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Sustainability 2013, 5(3), 1211-1233; doi:10.3390/su5031211

Exploring the Attitudes-Action Gap in Household Resource Consumption: Does “Environmental Lifestyle” Segmentation Align with Consumer Behaviour?

Institute for Social Research, Swinburne University of Technology, Melbourne, Victoria 3124, Australia
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Received: 19 December 2012 / Revised: 4 February 2013 / Accepted: 12 February 2013 / Published: 19 March 2013
(This article belongs to the Special Issue Psychological and Behavioral Aspects of Sustainability)
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Abstract

Consumption is a transcending challenge for the 21st century that is stimulating research on multiple pathways required to deliver a more environmentally sustainable future. This paper is nested in what is a much larger field of research on sustainable consumption and reports on part of a major Australian Research Council study into the determinants of household resource consumption, based on a survey of 1,250 residents in Melbourne, Australia. Three environmental lifestyle segments are established that represent the spectrum of attitudes, opinions and intentions across the surveyed population: “committed” greens, “material” greens and “enviro-sceptics” (representing respectively 33.5%, 40.3% and 26.3% of the population). Each segment was found to display distinctive socio-demographic attributes, as well as urban geographies. However, few differences were found in relation to each segment’s actual consumption of energy, water, housing space, urban travel and domestic appliances. The research findings indicate that in these areas of urban resource consumption—all principal contributors to the ecological footprint of households—there are sets of factors at work that override attitudes, opinions and intentions as indicators of consumer behaviour. Some of these factors are information, organization and finance related and are the focus of much public policy. However, the persistence of well ingrained habits and practices among individuals and households and the lack of norms and values in western societies that explicitly promote environmental conservation among its population, are fundamentally involved in the attitude-action gap and constitute important avenues for future research and action.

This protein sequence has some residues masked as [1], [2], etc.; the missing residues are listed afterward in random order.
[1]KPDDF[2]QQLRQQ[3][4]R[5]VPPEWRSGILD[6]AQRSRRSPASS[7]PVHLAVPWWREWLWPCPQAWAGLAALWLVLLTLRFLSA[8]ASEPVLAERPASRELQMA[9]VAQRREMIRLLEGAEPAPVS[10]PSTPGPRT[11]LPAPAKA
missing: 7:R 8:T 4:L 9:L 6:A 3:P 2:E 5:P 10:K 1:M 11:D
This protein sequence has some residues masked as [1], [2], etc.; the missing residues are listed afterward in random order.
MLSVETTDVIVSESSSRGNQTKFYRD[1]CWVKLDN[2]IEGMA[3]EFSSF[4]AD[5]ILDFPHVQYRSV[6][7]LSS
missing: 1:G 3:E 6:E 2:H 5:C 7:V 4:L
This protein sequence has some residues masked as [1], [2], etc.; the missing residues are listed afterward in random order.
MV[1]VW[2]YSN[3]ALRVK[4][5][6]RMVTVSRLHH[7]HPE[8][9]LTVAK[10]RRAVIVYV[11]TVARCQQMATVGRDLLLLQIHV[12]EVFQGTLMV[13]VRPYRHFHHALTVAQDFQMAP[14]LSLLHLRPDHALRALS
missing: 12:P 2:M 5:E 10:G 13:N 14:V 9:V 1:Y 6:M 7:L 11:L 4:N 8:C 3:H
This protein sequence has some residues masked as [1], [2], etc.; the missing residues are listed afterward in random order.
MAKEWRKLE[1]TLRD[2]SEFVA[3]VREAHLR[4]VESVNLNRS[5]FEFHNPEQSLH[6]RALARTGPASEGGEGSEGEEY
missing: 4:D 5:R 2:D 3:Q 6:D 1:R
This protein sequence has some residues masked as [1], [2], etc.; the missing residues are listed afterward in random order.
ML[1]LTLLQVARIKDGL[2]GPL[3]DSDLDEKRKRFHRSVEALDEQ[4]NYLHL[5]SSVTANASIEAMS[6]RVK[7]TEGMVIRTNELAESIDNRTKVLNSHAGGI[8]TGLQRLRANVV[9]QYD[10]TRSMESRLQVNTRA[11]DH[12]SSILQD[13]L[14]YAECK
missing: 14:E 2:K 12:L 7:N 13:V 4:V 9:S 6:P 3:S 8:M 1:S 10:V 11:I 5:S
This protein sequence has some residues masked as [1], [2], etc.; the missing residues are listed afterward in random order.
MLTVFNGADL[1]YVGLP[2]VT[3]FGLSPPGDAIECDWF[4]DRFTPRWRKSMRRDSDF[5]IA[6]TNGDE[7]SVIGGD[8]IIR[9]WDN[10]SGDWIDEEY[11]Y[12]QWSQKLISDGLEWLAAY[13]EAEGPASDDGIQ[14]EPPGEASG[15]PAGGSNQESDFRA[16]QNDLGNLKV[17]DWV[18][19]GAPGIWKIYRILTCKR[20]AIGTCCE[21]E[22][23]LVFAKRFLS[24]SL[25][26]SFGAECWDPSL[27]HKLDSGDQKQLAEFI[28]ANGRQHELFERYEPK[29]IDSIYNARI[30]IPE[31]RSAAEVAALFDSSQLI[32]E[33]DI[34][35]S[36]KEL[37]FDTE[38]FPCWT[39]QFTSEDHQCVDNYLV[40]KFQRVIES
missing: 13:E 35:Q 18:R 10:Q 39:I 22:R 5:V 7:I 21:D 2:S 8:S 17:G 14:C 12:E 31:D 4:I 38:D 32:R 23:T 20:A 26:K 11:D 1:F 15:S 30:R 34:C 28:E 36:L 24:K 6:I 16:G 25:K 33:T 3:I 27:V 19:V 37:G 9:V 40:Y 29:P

Keywords: household consumption; lifestyles; segmentation; socio-demographics; intention-action gap; barriers household consumption; lifestyles; segmentation; socio-demographics; intention-action gap; barriers
This is an open access article distributed under the Creative Commons Attribution License (CC BY 3.0).

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Newton, P.; Meyer, D. Exploring the Attitudes-Action Gap in Household Resource Consumption: Does “Environmental Lifestyle” Segmentation Align with Consumer Behaviour? Sustainability 2013, 5, 1211-1233.

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